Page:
During my body pump class yesterday I was mulling over the discussion we had at work last week on resistance to change. The body pump class works on The Rep Effect … 'In a typical BODYPUMP class you'll perform 800 reps.' It is 'a breakthrough in resistance training that helps create long, lean muscles and a toned, strong physique'. Hmm – is the rep effect adaptable to organisations?
It's definitely worth exploring adapting 'The Rep Effect' for organisational use as we want our organisation to be toned, lean and strong. Even better, The Rep Effect 'is proven to deliver a total body transformation' and like many other organisations we want our organisation to be transformed. We even have a Business Transformation function. There might be a blockbuster management book in this idea.
Shall I write the book? No. I'm already resisting writing the 3rd edition of my book Organisation Design: Engaging with Change, that the publisher has asked if I will do. Will I have to perform 800 repetitions of the word 'no' to convince her? Or is she going to convince me by the 800 reasons why writing a third edition is a good idea?
Oh – just a minute, in repeating 'no' aren't I using a different technique I learned years ago in assertiveness training classes called 'broken record', that's when you are trying to resist persuasion: you 'simply repeat the same words of refusal. You may have to do this a number of times, but eventually they will get the message'.
I guess the publisher will be trying the opposite technique. In this method you keep repeating the same words of persuasion until eventually the person you are trying to persuade gets the message. I've just found twenty-one principles of persuasion and see that one of them is 'Persistence Pays', 'the person who is willing to keep asking for what they want, and keeps demonstrating value, is ultimately the most persuasive'.
So we are each using techniques endemic to protagonists/antagonists in the organisation change arena. And now I've found a list of 65 (yes 65!) 'resistance techniques that can be used to slow down the proceedings and hold your own (and for persuaders, these are just a few of the things you may face)'. With these in use can we hope to transform the organisation and make it slim, trim, and dynamic?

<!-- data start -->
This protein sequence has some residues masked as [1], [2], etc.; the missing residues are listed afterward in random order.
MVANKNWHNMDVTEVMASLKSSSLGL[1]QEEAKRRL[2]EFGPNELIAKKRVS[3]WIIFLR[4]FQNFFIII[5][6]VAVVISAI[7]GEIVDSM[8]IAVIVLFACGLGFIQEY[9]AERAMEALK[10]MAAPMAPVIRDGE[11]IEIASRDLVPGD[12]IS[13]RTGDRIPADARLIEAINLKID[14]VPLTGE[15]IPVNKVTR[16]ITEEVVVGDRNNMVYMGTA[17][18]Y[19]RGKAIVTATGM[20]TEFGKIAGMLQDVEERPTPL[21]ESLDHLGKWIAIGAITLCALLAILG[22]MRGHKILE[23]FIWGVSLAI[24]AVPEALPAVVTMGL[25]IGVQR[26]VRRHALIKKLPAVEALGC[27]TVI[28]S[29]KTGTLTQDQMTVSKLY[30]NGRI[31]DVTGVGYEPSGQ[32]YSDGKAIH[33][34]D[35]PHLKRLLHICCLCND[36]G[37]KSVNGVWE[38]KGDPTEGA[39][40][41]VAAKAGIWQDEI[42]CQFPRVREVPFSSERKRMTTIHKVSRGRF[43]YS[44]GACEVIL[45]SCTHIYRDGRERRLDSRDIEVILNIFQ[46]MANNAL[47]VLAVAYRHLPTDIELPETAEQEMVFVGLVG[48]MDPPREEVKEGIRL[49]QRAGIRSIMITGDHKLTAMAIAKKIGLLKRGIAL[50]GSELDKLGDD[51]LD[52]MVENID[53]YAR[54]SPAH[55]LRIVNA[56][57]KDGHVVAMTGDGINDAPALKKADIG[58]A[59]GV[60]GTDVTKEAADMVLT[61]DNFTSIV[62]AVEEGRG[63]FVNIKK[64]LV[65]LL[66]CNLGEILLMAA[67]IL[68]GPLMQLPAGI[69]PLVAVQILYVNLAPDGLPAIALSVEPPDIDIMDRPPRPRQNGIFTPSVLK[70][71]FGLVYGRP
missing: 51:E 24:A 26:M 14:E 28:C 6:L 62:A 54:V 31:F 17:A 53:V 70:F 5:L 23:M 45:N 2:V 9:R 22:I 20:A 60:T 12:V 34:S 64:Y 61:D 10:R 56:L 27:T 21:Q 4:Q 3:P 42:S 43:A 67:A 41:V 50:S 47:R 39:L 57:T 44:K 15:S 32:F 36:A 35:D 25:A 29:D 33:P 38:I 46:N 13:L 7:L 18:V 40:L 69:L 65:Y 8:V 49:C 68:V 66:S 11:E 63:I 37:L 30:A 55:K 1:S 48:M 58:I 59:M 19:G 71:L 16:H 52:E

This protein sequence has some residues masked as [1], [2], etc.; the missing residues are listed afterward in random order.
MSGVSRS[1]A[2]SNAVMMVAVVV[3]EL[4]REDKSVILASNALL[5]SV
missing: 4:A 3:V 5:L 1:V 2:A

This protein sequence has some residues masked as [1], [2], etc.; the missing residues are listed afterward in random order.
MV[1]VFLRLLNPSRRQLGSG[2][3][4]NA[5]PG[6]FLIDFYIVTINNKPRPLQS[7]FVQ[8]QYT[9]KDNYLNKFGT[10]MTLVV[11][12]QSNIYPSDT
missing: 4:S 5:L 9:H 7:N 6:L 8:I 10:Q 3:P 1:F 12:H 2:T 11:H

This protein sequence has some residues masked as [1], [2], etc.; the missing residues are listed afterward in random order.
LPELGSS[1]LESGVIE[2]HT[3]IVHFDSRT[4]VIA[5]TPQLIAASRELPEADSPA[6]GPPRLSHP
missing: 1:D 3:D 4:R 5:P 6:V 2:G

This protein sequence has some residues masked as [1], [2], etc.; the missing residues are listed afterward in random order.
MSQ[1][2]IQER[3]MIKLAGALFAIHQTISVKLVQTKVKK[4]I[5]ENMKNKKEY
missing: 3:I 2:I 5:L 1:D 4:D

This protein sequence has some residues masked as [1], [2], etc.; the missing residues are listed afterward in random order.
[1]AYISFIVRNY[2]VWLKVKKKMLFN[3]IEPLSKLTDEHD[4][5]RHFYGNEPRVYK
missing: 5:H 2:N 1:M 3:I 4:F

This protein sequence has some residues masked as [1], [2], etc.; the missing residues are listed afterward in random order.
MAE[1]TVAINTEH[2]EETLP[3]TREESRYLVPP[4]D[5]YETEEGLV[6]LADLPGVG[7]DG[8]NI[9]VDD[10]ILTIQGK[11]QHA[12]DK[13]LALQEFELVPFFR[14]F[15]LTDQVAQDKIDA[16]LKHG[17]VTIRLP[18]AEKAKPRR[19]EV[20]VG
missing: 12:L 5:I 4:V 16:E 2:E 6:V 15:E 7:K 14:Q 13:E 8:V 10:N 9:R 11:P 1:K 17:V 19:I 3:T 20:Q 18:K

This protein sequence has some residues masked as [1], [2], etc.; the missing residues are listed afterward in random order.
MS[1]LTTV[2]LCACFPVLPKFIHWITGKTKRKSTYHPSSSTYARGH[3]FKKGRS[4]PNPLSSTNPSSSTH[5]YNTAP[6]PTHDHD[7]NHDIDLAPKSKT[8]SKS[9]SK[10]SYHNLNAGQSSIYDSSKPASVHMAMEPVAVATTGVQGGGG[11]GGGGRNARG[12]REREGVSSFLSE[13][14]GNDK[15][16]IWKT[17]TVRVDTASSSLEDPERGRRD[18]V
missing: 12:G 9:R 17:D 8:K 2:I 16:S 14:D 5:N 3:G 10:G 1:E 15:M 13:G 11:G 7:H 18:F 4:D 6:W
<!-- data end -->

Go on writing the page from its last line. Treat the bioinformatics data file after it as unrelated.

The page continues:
In our bid to transform the organisation do we have a stand-off? We have 65 ways of resistance, and 21 ways of persuading (but if you assume that the persuasion is 3 times as powerful as the resistance you end up with pretty much 65 ways of persuading too).
So, for each transformation suggestion we could face off a resistor and a persuader against each other in 800 rounds of metaphorical arm wrestling, maybe over 65 days with appropriate selection processes to match competitors, and with milestones, gateways, governance on proceeding to the next round and so on. (Hang on – I think some of these could be viewed by the resistors as legitimate for fair competition and by the persuaders as obfuscating process).
But surely having a competitive challenge isn't the best way to get to transformation? Actually, in my experience both resistors and persuaders have legitimate points of view. Maybe instead we could do what happens in Body Pump – the resistant muscles work with the persuasive mind and together get to the transformed body. Should we work out how change resistors and change persuaders can together orchestrate organisational transformation? Let me know.